High Functioning Autism: Can the Verbal Behavior Approach Help?

A friend of mine, who is a teacher, recently asked me, “would a kindergarten student who is on the autism spectrum with severe tantrum behaviors, but has strong academic skills, be a good candidate for verbal behavior? We have a child in our building and I’m stumped as to how to help him.” So today I’m going to talk about helping kids with higher language skills and how the verbal behavior approach can really help.

Supporting Individuals with Higher Language Skills

I did an independent evaluation on a student years ago that I assumed from looking at the preliminary reports had higher language skills. She was doing very well academically, supposedly, but just having these severe tantrums. 

So I started asking her to tell me some animals. She was able to name a lot like horse, pig, and cow. Then I asked her to tell me some pieces of clothing. She said pants, shirts, dresses, even capris, and sandals. I was very impressed with the advanced language there. And then I said, tell me some things that are usually red. 

I wanted her to say things like strawberries or stop signs. Because answering questions, like tell me some colors, tell me some animals, tell me some shapes, those are answers to the questions that she’s potentially been practicing since she was three years old. And she’s now nine. So I said, tell me some things that are usually red. 

And she started looking around the room, and it was Christmas time and there was a Christmas tree up in the home and she said Christmas lights. And I said, “Oh yeah, that is red. Can you close your eyes and tell me some things that you can think of that are red?” Looking for things that weren’t in sight. And she started screaming at me, “Don’t tell me to close my eyes!” What the language is that we really need to assess quickly for these kids that have higher language skills is the intraverbals.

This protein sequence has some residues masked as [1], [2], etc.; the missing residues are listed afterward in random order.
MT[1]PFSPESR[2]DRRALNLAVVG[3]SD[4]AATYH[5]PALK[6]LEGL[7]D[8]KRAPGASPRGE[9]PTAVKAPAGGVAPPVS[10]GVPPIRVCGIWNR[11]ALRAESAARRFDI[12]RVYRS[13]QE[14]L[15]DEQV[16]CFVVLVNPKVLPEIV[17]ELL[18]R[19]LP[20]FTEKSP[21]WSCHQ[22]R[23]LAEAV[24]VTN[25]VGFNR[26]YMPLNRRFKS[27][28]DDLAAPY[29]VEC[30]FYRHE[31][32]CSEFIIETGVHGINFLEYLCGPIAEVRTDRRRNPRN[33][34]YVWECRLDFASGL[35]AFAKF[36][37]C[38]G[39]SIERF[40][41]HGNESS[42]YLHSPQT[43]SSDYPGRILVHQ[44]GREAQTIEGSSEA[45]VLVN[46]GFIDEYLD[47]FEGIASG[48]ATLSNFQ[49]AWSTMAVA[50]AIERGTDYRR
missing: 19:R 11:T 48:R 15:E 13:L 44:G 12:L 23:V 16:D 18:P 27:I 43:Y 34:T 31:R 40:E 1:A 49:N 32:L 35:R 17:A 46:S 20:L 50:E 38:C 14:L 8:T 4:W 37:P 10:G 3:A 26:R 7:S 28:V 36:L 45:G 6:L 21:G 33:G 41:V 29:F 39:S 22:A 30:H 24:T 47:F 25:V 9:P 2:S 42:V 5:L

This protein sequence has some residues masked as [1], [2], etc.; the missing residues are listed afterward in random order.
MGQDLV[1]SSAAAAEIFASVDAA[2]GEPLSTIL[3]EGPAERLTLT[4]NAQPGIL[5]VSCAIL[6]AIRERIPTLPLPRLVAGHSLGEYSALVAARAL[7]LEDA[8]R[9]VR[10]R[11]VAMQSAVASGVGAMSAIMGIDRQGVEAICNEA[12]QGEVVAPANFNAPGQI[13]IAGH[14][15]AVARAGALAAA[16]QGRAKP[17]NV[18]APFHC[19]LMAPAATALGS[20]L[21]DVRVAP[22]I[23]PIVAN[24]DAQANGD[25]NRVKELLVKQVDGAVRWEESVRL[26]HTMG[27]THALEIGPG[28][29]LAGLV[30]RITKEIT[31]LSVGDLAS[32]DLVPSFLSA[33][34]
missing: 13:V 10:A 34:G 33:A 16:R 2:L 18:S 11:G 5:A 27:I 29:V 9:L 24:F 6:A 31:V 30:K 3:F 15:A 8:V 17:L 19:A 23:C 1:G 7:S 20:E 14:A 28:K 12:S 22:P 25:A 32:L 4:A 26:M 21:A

Intraverbals

There are four elementary verbal operants that make up expressive language. When we use verbal behavior terms, we talk about four ways or four functions of expressive language. They are to request or mand (asking for a cookie when you want a cookie), tact or label (seeing a cookie and naming it), echoic control (I say cookie, you say cookie), and intraverbal, which is answering WH questions. Intraverbals are the hardest operant. When we learn our first language, or when we learn second languages, it’s the answer part of a question with no visuals. So all of our academic content, all of our writing, all of our comprehension is all based on that intraverbal and that is going to be the weakest operant overall.

Typically developing kids don’t obtain intraverbal language until about 18 months of age. They have their mands, their tacts, and their echoics when they start to babble. Even crying for a bottle or for diaper change is a mand. 

Verbal Behavior Approach

So in order to see if the verbal behavior approach is good for supporting someone with higher language skills, we need to assess their intraverbal language, their ability to answer questions. 

You can do that actually pretty easily by using Dr. Mark Sandberg’s intraverbal subtests. You can go to www.avbpress.com to take it for free. From the homepage click on the resource section and then on VB MAPP Supplementary Material. There you will find the Intraverbal Subtest and instructions below it. 

One thing I would do to help my friend’s student or the student I mentioned above,  is I might ask him or her to just answer some questions. What’s your name? What’s your favorite color? What’s something that flies in the sky? Just to get a feel if he’s fully conversational. To see what their language is like.

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The Intraverbal Subtest

When in doubt, though, you can obtain this free intraverbal subtest. They go in groups. So group one and two are really, really simple ones. Like a kitty says, twinkle, twinkle, little…and the student says star. Those are gonna be your very early on intraverbals. Then you move on to fill in the blanks. You sleep in a… bed.

For higher language kids, you could even skip to say groups five, six, seven, and eight. Make sure that they can answer some of these questions. So group five might have questions like, What shape are wheels? What grows outside? 

Group six gets a little bit harder. What color is my shirt? What do you smell with? Then groups seven and eight are super hard. Any kid over age five should be able to get 8 or 9 out of 10 of these correct. And it’s really important that you don’t teach to the test.